Bethlehem architect brings new philosophy to home design

Cris Collingwood//January 18, 2023

Bethlehem architect brings new philosophy to home design

Cris Collingwood//January 18, 2023


The interior of House on 5th touts an open floor plan with vaulted ceilings and a spiral staircase to maximize use of space – Photo by Matt Wargo

Joseph Biondo is quietly challenging the traditional philosophy, process and delivery of architecture. 

After traversing the traditional architectural path working with two large firms and a short stint on his own, Bethlehem native Biondo decided to follow his passion of creating spaces that are environmentally friendly and serve a purpose. 

Jospeph Biondo – photo by Adam Atkinson

He started Biondo+ Projects, a firm he calls an architect-led development company in 2020 to “tackle the next evolution in architecture,” which he has been contemplating over the past decade. 

“Conventionally, architecture is a service industry where architects solve client problems while making a building,” Biondo said. “I differ in that I want to solve societal problems and challenge the norm.” 

He’s doing that by financing, building and planning projects one at a time. “I hope to find solutions for aging in place and multi-generational and multi-family housing,” he said. 

As an architect, Biondo said he has no clients because he is the client. “Our profession, in my view, has gotten passive and risk adverse,” he said. “I assume all the risk” on projects. 

His first project, a 1,300-square-foot home on 5th Street in Bethlehem is geared toward Millennials and Gen Zer’s to build equity. “It’s the right price point for a startup but could also be for Baby Boomers looking to downsize,” he said. 

The project not only earned him an Award of Merit at the AIA Pennsylvania Architectural Excellence Design Awards this year but was only on the market for a few days before selling above the asking price. And it received a lot of social media buzz because it looks different, he said.  

“This shows there is a need for this,” he said. “It is efficient. When the footprint is smaller, you can afford to have higher quality with better materials.” 

The House on 5th as it is known has an open floor plan that Biondo said creates more space than the footprint. The use of an open floor plan with vaulted ceilings creates more usable areas.  

The two-bedroom, 1.5-bathroom home features two main materials – brick and shingle, each of which he used in unconventional ways, Biondo said. He used the asphalt shingles, traditionally used as a roofing material, for the roof and sides of the exterior.  

“The brick features weeping joints to create texture and shadow along the exterior,” he said, creating a unique look. 

In the interior, the home has a contemporary design with open-concept main living space, and spiral staircase to an overlooking multi-purpose loft. Biondo said he used only the highest-quality materials in partnership with local contractors, suppliers, and artists. 

“With a smaller footprint, I can increase the quality, like better windows and insulation, and still build an affordable property.” 

So why the change? 

“I harken back to my childhood in an Italian immigrant family,” he said. “My father was not formally trained in anything but could do anything. He was a tailor and worked in real estate and construction.”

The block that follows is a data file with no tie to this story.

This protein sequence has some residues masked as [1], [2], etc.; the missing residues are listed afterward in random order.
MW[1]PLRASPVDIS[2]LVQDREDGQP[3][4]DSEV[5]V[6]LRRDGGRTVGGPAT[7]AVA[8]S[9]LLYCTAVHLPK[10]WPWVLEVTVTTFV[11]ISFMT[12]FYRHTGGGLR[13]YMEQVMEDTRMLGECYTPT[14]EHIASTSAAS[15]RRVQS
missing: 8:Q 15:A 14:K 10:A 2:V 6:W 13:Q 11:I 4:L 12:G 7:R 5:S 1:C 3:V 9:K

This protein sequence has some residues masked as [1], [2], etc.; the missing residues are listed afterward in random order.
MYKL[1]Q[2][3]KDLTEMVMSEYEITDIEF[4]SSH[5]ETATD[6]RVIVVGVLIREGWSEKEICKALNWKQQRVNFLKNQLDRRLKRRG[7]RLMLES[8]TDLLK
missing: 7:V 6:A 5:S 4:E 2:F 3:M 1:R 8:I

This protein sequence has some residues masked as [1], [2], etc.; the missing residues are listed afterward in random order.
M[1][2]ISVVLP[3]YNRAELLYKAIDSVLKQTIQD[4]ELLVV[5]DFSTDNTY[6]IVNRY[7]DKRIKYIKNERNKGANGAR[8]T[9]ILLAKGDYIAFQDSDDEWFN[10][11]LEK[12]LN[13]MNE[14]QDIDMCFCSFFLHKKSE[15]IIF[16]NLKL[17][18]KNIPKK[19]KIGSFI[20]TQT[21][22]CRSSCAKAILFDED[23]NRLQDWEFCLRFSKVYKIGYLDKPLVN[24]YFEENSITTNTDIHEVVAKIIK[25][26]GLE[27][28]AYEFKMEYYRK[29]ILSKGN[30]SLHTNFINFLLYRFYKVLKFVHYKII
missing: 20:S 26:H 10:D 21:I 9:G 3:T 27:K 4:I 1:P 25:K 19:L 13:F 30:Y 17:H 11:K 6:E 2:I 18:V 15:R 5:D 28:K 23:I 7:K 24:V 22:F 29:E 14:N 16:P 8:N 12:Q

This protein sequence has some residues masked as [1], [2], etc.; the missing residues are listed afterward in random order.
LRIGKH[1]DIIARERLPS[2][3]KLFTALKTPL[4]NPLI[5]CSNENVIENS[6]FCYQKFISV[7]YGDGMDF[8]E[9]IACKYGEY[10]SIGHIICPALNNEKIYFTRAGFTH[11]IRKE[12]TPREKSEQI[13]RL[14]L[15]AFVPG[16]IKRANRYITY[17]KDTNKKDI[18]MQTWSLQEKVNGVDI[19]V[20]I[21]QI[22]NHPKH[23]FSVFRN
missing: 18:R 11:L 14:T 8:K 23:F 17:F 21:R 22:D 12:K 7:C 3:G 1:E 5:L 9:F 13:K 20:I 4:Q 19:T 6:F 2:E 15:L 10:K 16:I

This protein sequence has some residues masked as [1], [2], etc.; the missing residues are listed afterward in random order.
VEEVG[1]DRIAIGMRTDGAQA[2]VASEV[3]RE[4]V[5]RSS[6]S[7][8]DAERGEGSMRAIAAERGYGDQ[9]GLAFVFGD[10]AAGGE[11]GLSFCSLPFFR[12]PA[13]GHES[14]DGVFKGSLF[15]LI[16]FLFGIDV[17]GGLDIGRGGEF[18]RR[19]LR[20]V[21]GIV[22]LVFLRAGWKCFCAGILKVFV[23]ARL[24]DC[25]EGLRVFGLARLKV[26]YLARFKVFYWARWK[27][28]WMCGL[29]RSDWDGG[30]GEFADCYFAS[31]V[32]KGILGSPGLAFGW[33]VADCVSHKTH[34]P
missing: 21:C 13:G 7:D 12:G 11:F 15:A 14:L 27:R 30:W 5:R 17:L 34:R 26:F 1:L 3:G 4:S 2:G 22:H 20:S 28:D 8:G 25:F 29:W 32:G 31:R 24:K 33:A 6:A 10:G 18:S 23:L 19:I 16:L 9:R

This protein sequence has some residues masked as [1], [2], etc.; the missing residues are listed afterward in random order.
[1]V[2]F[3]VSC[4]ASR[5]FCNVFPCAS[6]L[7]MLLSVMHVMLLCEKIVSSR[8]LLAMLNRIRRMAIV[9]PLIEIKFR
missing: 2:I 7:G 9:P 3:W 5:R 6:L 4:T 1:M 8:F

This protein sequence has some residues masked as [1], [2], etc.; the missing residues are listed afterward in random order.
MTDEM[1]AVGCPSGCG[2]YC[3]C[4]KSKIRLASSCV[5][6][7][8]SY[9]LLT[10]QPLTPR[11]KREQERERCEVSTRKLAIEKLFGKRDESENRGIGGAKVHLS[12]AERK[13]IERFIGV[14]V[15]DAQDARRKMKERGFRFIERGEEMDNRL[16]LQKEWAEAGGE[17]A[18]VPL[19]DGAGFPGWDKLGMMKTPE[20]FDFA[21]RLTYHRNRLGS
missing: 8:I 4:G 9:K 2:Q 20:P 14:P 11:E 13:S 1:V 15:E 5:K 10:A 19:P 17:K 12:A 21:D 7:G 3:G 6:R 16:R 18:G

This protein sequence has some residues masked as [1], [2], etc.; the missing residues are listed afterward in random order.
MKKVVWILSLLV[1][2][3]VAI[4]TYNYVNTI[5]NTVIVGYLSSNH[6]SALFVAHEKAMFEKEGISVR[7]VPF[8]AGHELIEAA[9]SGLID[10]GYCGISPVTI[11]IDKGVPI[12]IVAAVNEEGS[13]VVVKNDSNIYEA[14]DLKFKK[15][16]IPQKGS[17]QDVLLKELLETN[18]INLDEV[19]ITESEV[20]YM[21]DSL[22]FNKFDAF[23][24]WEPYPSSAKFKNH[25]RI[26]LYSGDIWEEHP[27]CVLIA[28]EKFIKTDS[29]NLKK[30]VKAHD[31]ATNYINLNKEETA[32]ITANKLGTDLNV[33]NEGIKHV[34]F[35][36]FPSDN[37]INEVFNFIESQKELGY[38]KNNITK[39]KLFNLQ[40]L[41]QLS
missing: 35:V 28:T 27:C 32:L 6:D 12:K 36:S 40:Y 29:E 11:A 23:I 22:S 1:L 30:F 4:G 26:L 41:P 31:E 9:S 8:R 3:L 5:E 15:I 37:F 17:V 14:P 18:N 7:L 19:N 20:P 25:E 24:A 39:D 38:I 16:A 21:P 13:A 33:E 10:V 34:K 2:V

His father, he said, brought him to where he is today. “When Dad and I hung out it was related to work. He was always in the process of making and I watched him negotiate and learned a lot.” 

Because of his father’s influence, Biondo said he wants to take a proactive role in shaping the environment. “I ask myself ‘is bigger better’” 

Biondo is referring to the several decade trend of building bigger houses with lots of amenities. He said he would rather see efficiency in the footprint of the structure. 

“During the course of the House on 5th project, BIONDO + Projects challenged the idea that an architect designing a home is a luxury reserved for the elite,” Biondo said. “The working class is equally deserving of high-quality design. Unfortunately, housing has been reduced to profit-driven exercises that prioritize ease and speed of construction over things like sustainability, thoughtfulness, and timelessness.” 

With that in mind, he abandoned traditional printed plans, replacing them with improvised Sharpie drawings on wood framing, all to ensure nothing was overlooked, nothing was extra, and everything was of the highest quality.  

“We leveraged a compact footprint, simple framing scheme, and locally sourced materials to create a home that was financially accessible, contextually relevant, and enduring,” he said. 

“For nearly a century, the average family size has been decreasing. Conversely, our average new home is becoming out of reach and square footages are dramatically increasing. The House on 5th is a curious response to those facts,” Biondo said. 

“I want to deliver buildings that work for the community,” he said. “I love sharing my talents with the community and will create projects where I think they will work. I have no profit goals or specific number of buildings planned.” 

He does, however, want to continue to quietly create properties in everyday neighborhoods. And he likes that people are talking about it and debating what they see. “To me, this is a more effective than writing a book or lecturing about it.” 

Biondo said he is looking for property that is “under the radar” mainly in cities rather than the suburbs so people can become part of the neighborhood. He said he feels living in a walkable community is important to quality of life.  

“This is not unlike what people used to do,” he said. “It’s interesting in today’s market, but it works well.”